Functional annotation for the 75 predicted ORFs (Supplemental Dataset 2) was performed using the Interproscan 5 pipeline v. 5.52–86.030. Annotation of Carbohydrate-active enzyme (CAZYme) classes was performed through an HMMer search v.3.3.231 of the dbCAN HMMdb v.9.0 database32. KEGG orthology assignments were obtained using BlastKOALA v.2.233 and prediction of signal peptides was performed using SignalP v.4.134.
For in vivo assembly, the PGNC was divided into 22 fragments (chunks) of ~10 kb in length (Supplementary Fig. 1). Each chunk was flanked with PmeI and/or NotI restriction sites to allow for release from the plasmid vector backbone (pUG57), in addition to 200 bp of overhanging sequences at the 5′- and 3′-termini, which were homologous to their neighbouring fragments. Two auxotrophic markers, URA3 and LEU2, were also designed with specific flanking sequences, allowing them to be alternatively integrated during the processive steps of the assembly.
PGNC synthesis and assembly
All 21 chunks and the selectable markers cassettes were synthesized and cloned into a plasmid vector (GenScript). For the neo-chromosome assembly, the yeast centromeric vector p416-natR created by replacing URA3 auxotrophic marker with clonNAT resistance marker in p416-GPD vector35 (Supplementary Fig. 1). Assembly was initiated with linearization of the p416-natR vector with CaiI endonuclease and release of Frag_01, Frag_02 and URA3 from pUG57 using PmeI and NotI. Fragments were pooled in even ratios and transformed into S. cerevisiae (BY4742). After transformation, cells were selected on a solid yeast nitrogen base (YNB) medium lacking uracil and supplemented with 100 µg/mL of clonNAT (YNB-Ura+clonNAT) and incubated at 30 °C for 72 h. Colonies were confirmed using PCR, with confirmation primers designed to amplify across the junctions between each pair of adjacent chunks (Supplementary Table 3).
For the second round of assembly, the chunks Frag_03, Frag_04, Frag_05 were introduced into a strain containing the confirmed first-round assembly product, along with the alternative auxotrophic marker (LEU2). In total, 7 rounds of assembly were conducted, with a varying number of assembled synthetic pan-genomic DNA molecules (1–4 per assembly cycle), while alternating the auxotrophic markers. The complete set of diagnostic PCRs, utilizing the primer combinations from Supplementary Table 3, were conducted on the final strain carrying the completed PGNC.
The remaining LEU2 auxotrophic marker, which was present in the sequence of PGNC after the last round of the assembly, was removed using selection/counter selection approach using the CORE7 cassette36.
For the selection step, the CORE7 cassette was PCR amplified from the plasmid using primers equipped with 50 bp flanking regions that were homologous to sequences directly flanking the LEU2 gene (Supplementary Table 4). The CORE7 cassette was transformed into yeast and selected on solid YPD medium supplemented with 100 µg/mL of Hygromycin B (Sigma-Aldrich). Transformant colonies were tested for successful CORE7 cassette insertion using PCR with the primers FR21-F and FR2-p416-R (Supplementary Table 3).
A single transformant that displayed the expected PCR pattern was then used for the counter-selection step. Here, the FBA1p::BFP2::PGK1t cassette, which was amplified from pCV2 vector using primers equipped with 50 bp of homologous sequences up- and down-stream of the inserted CORE7 cassette (Supplementary Table 3). This was transformed into yeast, with cells plated onto solid YNB media, supplemented with 20 g/L galactose as a sole carbon source (YNB-Gal). Transformant colonies were screened for the successful removal of CORE7 using PCR (primers FR21/V-F and FR21/V-R, Supplementary Table 1).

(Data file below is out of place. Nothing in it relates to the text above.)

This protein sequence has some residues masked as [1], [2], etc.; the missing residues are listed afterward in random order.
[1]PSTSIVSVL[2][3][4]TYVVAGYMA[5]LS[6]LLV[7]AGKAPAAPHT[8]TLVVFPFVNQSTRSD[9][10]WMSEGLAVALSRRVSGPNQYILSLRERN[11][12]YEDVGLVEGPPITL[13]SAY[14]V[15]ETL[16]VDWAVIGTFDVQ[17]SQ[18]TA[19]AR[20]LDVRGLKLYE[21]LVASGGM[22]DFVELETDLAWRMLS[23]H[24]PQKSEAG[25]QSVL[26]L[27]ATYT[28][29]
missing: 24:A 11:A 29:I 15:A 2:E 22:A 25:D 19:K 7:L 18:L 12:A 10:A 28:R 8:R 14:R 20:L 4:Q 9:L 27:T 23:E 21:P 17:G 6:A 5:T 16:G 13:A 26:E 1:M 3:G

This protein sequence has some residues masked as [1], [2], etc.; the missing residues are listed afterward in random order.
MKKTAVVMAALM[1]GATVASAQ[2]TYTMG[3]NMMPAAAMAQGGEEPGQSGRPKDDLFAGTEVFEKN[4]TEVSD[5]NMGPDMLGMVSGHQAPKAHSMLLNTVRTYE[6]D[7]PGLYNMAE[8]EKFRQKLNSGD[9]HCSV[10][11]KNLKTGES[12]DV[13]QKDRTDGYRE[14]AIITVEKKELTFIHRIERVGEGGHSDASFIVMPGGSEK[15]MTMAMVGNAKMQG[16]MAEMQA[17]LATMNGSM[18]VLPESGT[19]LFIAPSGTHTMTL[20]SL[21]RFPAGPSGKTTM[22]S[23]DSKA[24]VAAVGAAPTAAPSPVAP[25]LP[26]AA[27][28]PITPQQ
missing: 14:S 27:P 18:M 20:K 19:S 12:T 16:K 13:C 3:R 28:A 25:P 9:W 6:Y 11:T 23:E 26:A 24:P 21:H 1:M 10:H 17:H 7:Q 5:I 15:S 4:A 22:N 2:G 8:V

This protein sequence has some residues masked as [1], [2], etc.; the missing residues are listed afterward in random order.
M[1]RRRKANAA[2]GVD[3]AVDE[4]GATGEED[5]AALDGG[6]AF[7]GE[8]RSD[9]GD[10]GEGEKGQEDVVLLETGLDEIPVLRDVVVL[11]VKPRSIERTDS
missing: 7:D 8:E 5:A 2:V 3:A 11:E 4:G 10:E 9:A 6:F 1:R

Removal of auxotrophic markers mutations
The S. cerevisiae BY4742 strain carries four separate auxotrophic mutations: his3∆1, leu2∆0, lys2∆0 and ura3∆037. These mutations were cured from the parent strain by replacing each mutated locus with functional sequences that were PCR amplified using genomic DNA of a prototrophic strain. HIS3, LEU2 and LYS2 PCR products were pooled in equal amounts and transformed into BY4742 containing PGNCcirc element. Transformants were selected on solid YNB-clonNAT medium lacking histidine, leucine and lysine. Transformant colonies were tested for correct genomic integration using PCR (Supplementary Table 5). The URA3 auxotrophic mutation was not addressed at this stage as URA3 auxotrophy was needed as a marker for the introduction of the telomerator (see below).
Construction of a SceI expression vector
A SceI expression vector (pTL85-SceI), was constructed from two yeast shuttle vectors, pTL8538 (Dr. Tiziana Lodi, University of Parma, Italy) and pUDC07339 (Euroscarf). Both vectors were digested with PvuII, in case of pTL85, this resulted in the isolation of the plasmid backbone, which carried the kanamycin resistance cassette (KanMX), and in the case of pUDC073, a partial PvuII digestion resulted in the isolation of the GAL1p::SceI::CYC1t cassette (Supplementary Fig. 9). All restriction fragments were purified from the agarose gel (Wizard SV Gel and PCR Clean-Up System, Promega) prior to ligation (Blunt/TA Ligase Master Mix, New England BioLabs). Ligations were transformed into high efficiency NEB 10-beta Competent E. coli (New England BioLabs) following the manufacturer’s instruction and confirmed by restriction digest.
Linearization of the PGNC
The PGNCcirc element was linearized using the telomerator20 (Supplementary Fig. 2). The telomerator cassette was synthesized (Genescript) and PCR amplified from the vector using primers equipped with 50 bp long flanking regions, homologous to one of three genomic locations within the PGNC (Supplementary Fig. 2a, Supplementary Table 6).